The remaining asynchonous behaviour is contained within the mechanism which put the events in the queue; that is relatively simple and tractable to analysis.

Reply to
Tom Gardner

me example of this is the recent discussion in this forum: "FSM - Mealy vs Moore".

I don't see a lot of confusion other than the issue being discussed previou sly.

input-driven" vs "event-driven" state machines.

les published in various magazines, books, and online pertain to "input-dri ven" (a.k.a. "polled") state machines.

which was quite popular:

NOT driven by events. Instead, the state machine code is called "as fast a s possible", or periodically" from while(1) "superloop" to poll for the eve nts. In the code, you can easily recognize such input-driven state machines by the if() statements that check the inputs in each state and only after discovering the right combination of inputs, they execute actions.

In this case, I think your distinction is a bit odd. I don't see where the purpose of the article had anything to do with input vs. event driven code . The code written is not intended to be an example of a particular "style " in this regard. The terms input driven and event driven never appear in the article. This code is just to illustrate the purpose of the article wh ich is to discuss the process of state machine implementation, much of whic h has to do with finding the *actual* requirements rather than what is pres ented to a design team.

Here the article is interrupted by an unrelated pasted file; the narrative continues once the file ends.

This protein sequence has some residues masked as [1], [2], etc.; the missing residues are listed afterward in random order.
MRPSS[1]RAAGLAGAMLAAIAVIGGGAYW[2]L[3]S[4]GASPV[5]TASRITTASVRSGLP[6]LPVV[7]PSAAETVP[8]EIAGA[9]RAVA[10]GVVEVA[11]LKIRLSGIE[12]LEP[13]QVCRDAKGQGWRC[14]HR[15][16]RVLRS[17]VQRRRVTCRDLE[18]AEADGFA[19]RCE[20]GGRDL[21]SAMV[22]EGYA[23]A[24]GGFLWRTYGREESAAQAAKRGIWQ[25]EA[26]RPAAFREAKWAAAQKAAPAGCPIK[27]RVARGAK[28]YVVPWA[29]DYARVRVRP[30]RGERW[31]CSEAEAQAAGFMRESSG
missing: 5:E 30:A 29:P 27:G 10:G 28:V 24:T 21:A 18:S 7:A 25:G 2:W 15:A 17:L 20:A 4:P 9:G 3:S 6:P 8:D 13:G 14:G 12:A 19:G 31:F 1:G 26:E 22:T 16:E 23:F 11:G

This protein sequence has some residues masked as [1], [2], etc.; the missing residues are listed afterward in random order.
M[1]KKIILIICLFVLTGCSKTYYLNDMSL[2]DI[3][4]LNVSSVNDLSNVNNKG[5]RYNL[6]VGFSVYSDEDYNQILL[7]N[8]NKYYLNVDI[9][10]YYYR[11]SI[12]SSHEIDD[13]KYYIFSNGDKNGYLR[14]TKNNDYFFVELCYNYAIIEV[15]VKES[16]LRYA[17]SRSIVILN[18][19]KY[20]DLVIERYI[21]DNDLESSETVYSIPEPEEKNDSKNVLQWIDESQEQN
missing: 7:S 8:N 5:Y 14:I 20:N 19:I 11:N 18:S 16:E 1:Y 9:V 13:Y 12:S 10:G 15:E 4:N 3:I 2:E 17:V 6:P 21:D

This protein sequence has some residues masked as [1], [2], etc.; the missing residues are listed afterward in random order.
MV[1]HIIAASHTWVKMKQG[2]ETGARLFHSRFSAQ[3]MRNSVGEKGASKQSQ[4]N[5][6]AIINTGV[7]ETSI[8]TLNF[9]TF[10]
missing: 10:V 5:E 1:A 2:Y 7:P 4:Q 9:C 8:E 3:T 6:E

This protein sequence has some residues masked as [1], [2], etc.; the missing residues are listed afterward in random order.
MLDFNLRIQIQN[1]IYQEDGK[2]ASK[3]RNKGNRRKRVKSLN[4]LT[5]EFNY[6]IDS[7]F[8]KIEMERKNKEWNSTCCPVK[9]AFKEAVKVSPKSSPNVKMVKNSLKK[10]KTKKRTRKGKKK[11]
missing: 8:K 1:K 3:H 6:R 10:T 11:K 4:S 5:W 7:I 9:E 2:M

the fact that state transitions are NOT labeled by events, but rather by gu ard conditions. The brackets around those guard conditions, which are requi red by the UML state machine notation, are often missing, but you typically can recognize that the labels are conditions, especially when you see logi c operators, like and/or.

ey might miss changes in the inputs (if sampling is too slow) or recognize the changes in different order, depending on the timing (race conditions). They are also wasteful, as they need to run "all the time". Finally, it is hard to apply hierarchical event processing, because there are no explicit events.

defined in the UML (State Machine package). These state machines are drive n by events, which are generated externally to the state machine and then ( typically) queued to be processed. This separates event generation from the state machine logic.

Why do you think we don't understand the issues and distinction between inp ut and event driven code? I didn't see anything that confused the two othe r than the fact that one poster pretty much insisted software state machine s had to be event driven. That might be true in a larger system where a pr ocessor is doing many tasks. The vast majority of computer systems are sma ll embedded devices that have many more MIPS available than are required to sample inputs.

I guess I'm asking what point you are trying to make?

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  Rick C. 

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Reply to
Rick C